Can you have your cake and eat it too?

Posted by Sarah Adler|Canada Immigration, Permanent residence
May 16

I just received an interesting call from one of my colleagues regarding the intersection of Immigration and Tax matters in Canada.  The question posed was if you don’t file an income tax return in Canada based on the fact that you were a non-resident , can you still renew your permanent residence status as you have officially stated to the government that that you are not a resident of Canada.  The definition of resident for immigration purposes and tax purposes are different and one is not necessarily exclusive of the other.

On its website, the Canadian Revenue Agency (CRA) states that residency status for tax purposes is based on facts and circumstances and that the individual’s whole situation, including residential ties, purpose and permanence of travel in and out of Canada, and ties abroad must all be considered.   Particularly if you have been physically present in Canada for 183 days or more in the tax year with no other significant ties to Canada you may be deemed a Canadian resident for tax purposes.

For the purpose of maintaining your Canadian permanent residence (PR) card an individual is required to remain in Canada for a full two years, or 730 days, in the five year period preceding the application. Although one of the documentary requirements for renewing your PR card is your Notice of Assessment (NOA) from CRA during the relevant period, this does not preclude individuals not having filed income taxes from making a successful PR card renewal application.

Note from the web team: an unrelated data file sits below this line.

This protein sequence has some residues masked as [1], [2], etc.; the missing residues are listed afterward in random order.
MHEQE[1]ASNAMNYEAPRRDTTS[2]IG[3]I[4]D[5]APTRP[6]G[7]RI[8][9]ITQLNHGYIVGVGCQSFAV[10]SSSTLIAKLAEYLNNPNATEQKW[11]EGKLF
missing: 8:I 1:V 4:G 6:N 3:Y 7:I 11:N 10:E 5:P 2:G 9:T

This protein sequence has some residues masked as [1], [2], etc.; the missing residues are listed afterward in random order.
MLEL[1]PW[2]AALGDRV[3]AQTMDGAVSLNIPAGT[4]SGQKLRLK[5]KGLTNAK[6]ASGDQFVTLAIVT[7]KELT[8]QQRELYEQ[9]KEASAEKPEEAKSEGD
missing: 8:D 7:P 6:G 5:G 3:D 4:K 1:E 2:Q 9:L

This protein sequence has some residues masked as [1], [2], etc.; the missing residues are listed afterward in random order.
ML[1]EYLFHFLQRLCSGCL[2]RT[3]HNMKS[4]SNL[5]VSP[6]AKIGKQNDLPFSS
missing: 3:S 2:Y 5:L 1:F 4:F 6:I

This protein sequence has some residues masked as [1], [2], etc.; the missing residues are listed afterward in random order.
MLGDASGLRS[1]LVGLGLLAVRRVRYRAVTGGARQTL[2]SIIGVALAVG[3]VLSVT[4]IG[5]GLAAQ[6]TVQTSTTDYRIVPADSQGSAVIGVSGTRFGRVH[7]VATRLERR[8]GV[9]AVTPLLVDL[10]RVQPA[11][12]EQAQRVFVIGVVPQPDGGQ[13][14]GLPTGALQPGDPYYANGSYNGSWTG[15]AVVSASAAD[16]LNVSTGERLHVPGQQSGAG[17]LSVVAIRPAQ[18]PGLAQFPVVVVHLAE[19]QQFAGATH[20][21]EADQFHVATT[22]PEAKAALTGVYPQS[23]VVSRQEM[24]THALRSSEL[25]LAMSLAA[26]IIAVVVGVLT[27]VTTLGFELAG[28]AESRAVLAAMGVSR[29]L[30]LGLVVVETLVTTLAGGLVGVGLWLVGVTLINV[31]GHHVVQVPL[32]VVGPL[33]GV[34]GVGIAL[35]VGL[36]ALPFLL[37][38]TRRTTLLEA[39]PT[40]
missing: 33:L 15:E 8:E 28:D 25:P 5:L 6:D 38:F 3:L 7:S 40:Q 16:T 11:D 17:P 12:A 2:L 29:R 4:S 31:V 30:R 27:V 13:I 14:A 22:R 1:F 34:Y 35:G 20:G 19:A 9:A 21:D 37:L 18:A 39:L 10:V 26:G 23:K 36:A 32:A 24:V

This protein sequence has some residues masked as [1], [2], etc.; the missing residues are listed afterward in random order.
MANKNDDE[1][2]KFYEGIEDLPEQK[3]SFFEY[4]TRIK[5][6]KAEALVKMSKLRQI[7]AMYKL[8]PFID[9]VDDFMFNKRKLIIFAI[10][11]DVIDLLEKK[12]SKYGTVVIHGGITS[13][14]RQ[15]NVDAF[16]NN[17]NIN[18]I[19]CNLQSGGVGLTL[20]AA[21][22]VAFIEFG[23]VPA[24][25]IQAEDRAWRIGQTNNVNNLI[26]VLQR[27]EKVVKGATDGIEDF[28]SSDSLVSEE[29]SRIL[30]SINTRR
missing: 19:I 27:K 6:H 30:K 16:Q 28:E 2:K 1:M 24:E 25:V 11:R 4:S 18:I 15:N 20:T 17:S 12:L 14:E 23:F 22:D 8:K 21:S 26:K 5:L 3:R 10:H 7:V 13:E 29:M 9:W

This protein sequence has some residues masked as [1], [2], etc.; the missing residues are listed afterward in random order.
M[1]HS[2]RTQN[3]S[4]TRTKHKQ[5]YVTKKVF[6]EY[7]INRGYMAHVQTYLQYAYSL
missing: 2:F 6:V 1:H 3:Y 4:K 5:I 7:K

If you do the math, you can see that it is possible to meet the 730 day residency requirement for a PR card renewal without triggering tax residency based on physical presence in Canada of 183 days or more in the tax year. Should an applicant be asked to complete a Residency Questionnaire during a PR card renewal application an applicant’s ties to Canada will then be under consideration and the immigration and tax policies then begin to converge.  It is important to note that the issuance of follow up Residency Questionnaire on PR card renewal application is common for all but the most straightforward of cases.